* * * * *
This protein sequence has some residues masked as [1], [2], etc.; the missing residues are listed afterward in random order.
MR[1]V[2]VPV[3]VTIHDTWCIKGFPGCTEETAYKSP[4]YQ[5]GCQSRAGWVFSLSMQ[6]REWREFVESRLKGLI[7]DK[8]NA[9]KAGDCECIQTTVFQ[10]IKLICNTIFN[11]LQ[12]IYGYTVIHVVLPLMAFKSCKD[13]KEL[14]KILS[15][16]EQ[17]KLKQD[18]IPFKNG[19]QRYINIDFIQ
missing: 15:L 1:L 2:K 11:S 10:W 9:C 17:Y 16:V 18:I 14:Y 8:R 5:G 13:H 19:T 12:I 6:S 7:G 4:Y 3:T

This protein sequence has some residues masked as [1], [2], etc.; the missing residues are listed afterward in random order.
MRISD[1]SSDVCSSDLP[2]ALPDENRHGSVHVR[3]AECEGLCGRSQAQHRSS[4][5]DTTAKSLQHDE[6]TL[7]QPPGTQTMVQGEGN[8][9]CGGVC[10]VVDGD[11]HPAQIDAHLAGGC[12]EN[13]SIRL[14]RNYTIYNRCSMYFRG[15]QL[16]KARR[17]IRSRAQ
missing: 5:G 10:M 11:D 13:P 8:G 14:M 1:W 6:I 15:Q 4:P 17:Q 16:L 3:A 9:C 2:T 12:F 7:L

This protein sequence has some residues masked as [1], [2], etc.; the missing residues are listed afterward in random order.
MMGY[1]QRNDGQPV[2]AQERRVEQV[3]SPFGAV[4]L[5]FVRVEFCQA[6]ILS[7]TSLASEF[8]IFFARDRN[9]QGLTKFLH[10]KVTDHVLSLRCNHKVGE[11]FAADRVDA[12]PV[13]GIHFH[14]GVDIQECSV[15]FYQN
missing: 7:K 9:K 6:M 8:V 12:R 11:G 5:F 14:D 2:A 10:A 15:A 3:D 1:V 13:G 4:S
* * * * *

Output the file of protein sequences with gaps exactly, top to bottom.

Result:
This protein sequence has some residues masked as [1], [2], etc.; the missing residues are listed afterward in random order.
MR[1]V[2]VPV[3]VTIHDTWCIKGFPGCTEETAYKSP[4]YQ[5]GCQSRAGWVFSLSMQ[6]REWREFVESRLKGLI[7]DK[8]NA[9]KAGDCECIQTTVFQ[10]IKLICNTIFN[11]LQ[12]IYGYTVIHVVLPLMAFKSCKD[13]KEL[14]KILS[15][16]EQ[17]KLKQD[18]IPFKNG[19]QRYINIDFIQ
missing: 15:L 1:L 2:K 11:S 10:W 9:C 17:Y 16:V 18:I 14:Y 8:R 5:G 13:H 19:T 12:I 6:S 7:G 4:Y 3:T

This protein sequence has some residues masked as [1], [2], etc.; the missing residues are listed afterward in random order.
MRISD[1]SSDVCSSDLP[2]ALPDENRHGSVHVR[3]AECEGLCGRSQAQHRSS[4][5]DTTAKSLQHDE[6]TL[7]QPPGTQTMVQGEGN[8][9]CGGVC[10]VVDGD[11]HPAQIDAHLAGGC[12]EN[13]SIRL[14]RNYTIYNRCSMYFRG[15]QL[16]KARR[17]IRSRAQ
missing: 5:G 10:M 11:D 13:P 8:G 14:M 1:W 6:I 15:Q 4:P 17:Q 16:L 3:A 9:C 2:T 12:F 7:L

This protein sequence has some residues masked as [1], [2], etc.; the missing residues are listed afterward in random order.
MMGY[1]QRNDGQPV[2]AQERRVEQV[3]SPFGAV[4]L[5]FVRVEFCQA[6]ILS[7]TSLASEF[8]IFFARDRN[9]QGLTKFLH[10]KVTDHVLSLRCNHKVGE[11]FAADRVDA[12]PV[13]GIHFH[14]GVDIQECSV[15]FYQN
missing: 7:K 9:K 6:M 8:V 12:R 11:G 5:F 14:D 2:A 10:A 15:A 3:D 1:V 13:G 4:S